More than half a million asylum seekers whose claims have been rejected are still living in Germany, with the majority unlikely to be deported, according to government data.
Some 549,209 people seeking protection who had their applications rejected are living in the country. The figure was contained in a German government response to a parliamentary question from the Left party.
The majority of these people are Turks, Die Welt reported, with 77,600 people of Turkish origin, followed by rejected asylum seekers from Kosovo (68,549) and Serbia (50,817).
Of the total, only a small number are likely to be deported, the German media reported. About half now have a permanent right of residence in Germany, while around one third have a temporary right of residence.
Of the rest, some are still ostensibly required to leave but their deportation has been suspended, while some are required to leave and have no such exemption, therefore finding themselves at risk of deportation.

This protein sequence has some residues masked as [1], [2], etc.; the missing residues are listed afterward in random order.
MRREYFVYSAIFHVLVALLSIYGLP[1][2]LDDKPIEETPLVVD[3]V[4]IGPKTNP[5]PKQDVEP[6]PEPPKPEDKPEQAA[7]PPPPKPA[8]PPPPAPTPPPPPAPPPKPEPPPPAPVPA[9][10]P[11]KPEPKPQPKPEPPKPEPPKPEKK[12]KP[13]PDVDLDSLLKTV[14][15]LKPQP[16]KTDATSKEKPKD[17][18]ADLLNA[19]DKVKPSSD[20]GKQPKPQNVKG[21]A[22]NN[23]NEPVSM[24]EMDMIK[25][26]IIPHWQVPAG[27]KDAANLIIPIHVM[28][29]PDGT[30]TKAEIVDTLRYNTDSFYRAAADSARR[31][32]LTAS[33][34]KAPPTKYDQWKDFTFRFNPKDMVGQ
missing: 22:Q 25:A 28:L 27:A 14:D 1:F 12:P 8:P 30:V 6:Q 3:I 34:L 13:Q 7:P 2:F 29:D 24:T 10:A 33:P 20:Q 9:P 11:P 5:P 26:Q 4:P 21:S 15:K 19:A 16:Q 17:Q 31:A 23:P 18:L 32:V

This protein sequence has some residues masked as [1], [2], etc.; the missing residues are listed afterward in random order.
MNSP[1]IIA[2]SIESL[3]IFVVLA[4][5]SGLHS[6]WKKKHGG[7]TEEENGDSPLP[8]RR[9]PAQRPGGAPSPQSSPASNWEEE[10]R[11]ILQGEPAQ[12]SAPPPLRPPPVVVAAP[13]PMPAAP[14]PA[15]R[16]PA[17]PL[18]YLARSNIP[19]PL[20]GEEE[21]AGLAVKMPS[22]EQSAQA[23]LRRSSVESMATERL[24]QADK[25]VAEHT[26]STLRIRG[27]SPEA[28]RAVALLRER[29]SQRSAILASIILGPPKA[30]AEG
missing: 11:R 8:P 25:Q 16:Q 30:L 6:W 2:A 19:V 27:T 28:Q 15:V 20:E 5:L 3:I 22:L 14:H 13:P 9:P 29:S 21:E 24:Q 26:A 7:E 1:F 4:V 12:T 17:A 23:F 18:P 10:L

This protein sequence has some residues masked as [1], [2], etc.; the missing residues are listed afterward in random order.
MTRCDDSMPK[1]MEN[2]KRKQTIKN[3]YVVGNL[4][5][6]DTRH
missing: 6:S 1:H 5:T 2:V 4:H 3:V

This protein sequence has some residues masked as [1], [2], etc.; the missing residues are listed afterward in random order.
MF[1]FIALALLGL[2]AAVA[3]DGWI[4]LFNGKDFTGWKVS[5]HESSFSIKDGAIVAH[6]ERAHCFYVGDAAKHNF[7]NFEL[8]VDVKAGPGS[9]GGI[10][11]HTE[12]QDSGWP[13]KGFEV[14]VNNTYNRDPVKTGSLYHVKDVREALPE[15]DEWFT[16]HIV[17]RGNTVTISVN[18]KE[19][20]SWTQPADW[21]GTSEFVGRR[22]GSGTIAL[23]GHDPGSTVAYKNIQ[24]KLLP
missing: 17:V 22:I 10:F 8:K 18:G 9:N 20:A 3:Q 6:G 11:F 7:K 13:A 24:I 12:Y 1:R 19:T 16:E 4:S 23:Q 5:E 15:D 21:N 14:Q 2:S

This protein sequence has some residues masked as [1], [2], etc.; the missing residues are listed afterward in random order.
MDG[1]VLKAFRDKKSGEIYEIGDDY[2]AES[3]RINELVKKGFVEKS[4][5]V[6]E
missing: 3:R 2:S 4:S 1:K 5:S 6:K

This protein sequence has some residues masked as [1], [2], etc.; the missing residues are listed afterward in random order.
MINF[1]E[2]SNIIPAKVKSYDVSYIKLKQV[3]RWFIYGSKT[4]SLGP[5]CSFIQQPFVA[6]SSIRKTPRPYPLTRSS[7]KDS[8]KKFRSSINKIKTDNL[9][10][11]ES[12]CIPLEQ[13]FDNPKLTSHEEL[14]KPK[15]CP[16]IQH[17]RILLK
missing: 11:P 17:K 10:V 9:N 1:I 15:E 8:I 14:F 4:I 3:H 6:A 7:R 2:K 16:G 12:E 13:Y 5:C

Some are unable to be deported thanks to illness, pregnancy, or having small children.
Under German law, it is also possible for childless people after eight years and families with children after six years to receive a residence permit if they have not committed any criminal offenses, have at least A2 language skills, and their “livelihood” is predominantly secured by employment or expected to be in the future.
There are also routes to such permits for some young people under 21 years old who have lived in Germany for four years.